Need to connect to a VNC server behind a firewall that only allows SSH traffic? With SSH access to the VNC server, you can tunnel the VNC traffic through an SSH connection. This will encrypt your VNC traffic through an SSH tunnel.
To begin, SSH to the VNC server and forward the local client's 5904 TCP port to the VNC server's port 5901.
client$ ssh firstname.lastname@example.org -L 5904:*:5901
Next, In a new window, direct vncviewer to your localhost 5904 port and the traffic will be forwarded to your VNC server's port 5901.
client$ vncviewer localhost:5904
If you get any errors, be sure that your client's firewall is not blocking localhost's port 5904.
client$ su -c "iptables -L"
Passwordless SSH can be accomplished using SSH's public key authentication. To configure passwordless SSH, follow the directions below. Warning: passwordless SSH will make your systems less secure. If you are comfortable with that, the directions below will walk you through server and client configurations. Then, I'll show you how to debug SSH if you encounter problems.
SSHD Server Configuration
First, you must ensure that your SSHD server allows for passwordless authentication using public keys. If you do not have root access to the server, do not worry. By default, public key authentication over protocol 2 is enabled. Skip this step. If you have any problems, contact your System Administrator.
If you have root privileges, edit your system's /etc/ssh/sshd_config and apply the following settings. I suggest you disable protocol 1 RSA key based authentication and leave all other settings alone for now. Visit the man page SSHD_CONFIG(5) for details.
# Disable protocol 1 RSA key based authentication
# Protocol 2 public key based authentication
# Authorized public keys file
If you make any changes, save them and restart your SSH server.
service sshd restart
SSH Client Configuration
Now that the server is configured, log into your client system and examine /etc/ssh/ssh_config. This is the SSH client configuration file and you do not need to edit it.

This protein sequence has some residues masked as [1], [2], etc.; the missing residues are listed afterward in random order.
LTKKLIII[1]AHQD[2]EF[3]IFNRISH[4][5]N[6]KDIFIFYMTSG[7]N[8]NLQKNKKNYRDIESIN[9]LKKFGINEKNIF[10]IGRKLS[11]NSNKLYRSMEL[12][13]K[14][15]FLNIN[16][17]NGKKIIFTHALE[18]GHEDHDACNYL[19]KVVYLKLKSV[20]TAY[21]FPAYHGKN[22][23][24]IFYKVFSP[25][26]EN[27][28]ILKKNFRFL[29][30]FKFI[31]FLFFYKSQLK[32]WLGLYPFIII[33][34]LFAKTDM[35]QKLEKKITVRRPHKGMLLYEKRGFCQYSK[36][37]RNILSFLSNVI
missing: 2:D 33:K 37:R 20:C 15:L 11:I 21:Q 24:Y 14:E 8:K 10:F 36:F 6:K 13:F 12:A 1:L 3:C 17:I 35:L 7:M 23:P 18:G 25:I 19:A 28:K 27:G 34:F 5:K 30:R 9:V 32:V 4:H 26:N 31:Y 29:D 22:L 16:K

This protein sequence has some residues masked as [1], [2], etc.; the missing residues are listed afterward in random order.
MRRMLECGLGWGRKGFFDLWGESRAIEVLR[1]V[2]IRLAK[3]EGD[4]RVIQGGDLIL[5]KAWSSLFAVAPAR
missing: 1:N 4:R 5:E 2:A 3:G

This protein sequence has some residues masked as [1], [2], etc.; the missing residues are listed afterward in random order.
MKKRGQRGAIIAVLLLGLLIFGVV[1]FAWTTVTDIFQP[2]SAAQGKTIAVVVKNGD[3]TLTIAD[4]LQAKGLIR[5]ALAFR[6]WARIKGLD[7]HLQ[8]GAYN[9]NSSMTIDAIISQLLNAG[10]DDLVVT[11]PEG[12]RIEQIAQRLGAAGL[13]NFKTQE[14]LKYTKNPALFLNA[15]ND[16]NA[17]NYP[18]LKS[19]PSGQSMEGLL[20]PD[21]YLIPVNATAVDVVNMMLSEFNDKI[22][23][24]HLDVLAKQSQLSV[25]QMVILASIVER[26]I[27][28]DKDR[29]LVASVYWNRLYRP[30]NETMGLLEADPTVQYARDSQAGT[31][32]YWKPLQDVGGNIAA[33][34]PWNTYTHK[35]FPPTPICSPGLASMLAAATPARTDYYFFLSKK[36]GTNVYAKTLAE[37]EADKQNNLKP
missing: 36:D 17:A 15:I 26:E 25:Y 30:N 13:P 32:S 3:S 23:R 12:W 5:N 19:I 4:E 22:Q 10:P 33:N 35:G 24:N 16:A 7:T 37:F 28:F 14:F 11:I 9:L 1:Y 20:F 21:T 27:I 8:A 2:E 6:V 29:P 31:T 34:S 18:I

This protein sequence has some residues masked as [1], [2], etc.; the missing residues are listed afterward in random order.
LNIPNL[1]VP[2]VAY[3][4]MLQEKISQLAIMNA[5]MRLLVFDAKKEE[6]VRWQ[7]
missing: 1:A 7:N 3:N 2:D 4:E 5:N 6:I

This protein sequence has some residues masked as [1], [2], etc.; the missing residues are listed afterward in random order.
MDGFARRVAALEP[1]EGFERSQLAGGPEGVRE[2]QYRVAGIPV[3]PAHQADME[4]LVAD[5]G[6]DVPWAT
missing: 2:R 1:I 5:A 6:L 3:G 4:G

By default, public key authentication over protocol 2 is enabled for clients. You only need to make sure that it is not disabled. If it is, create an ~/.ssh/config to override the /etc/ssh/ssh_config options.
cp -a /etc/ssh/ssh_config ~/.ssh/config
Then edit it and add this to the "Host *" block:
Create Client Key
With the client in order, you need to create a public and private key pair. The following command will build a DSA key pair. Hit for all questions asked. This will create a DSA key pair in ~/.ssh/. The private key is called id_dsa and the public key is id_dsa.pub.
ssh-keygen -t dsa
Use Key for Authentication
Now that you have a public and private key pair, put the public key on the server you wish to log into without a password. You will need to put the public key inside the server's /home/user/.ssh/authorized_keys file. This file can contain multiple keys, so you generally do not want to just copy over it. Note that the authorized_keys2 file was deprecated in OpenSSH 3.0 (2001).
cat ~/.ssh/id_dsa.pub | ssh user@server "cat - >> ~/.ssh/authorized_keys"
Alternatively, modern releases of SSH have a command to help you copy keys.
ssh-copy-id -i ~/.ssh/id_dsa.pub user@server
Test and Debug SSH
ssh username@server date
If you get prompted for a password, check the server's system logs for clues. You can also enable debugging in /etc/ssh/sshd_config with the following directive.
Other options are INFO, VERBOSE, DEBUG2 and DEBUG3. See the man page SSHD_CONFIG(5) for details. For the client, the exact same option can be placed inside a /etc/ssh/ssh_config's Host block. See SSH_CONFIG(5) for client debugging details.
man 5 sshd_config
man 5 ssh_config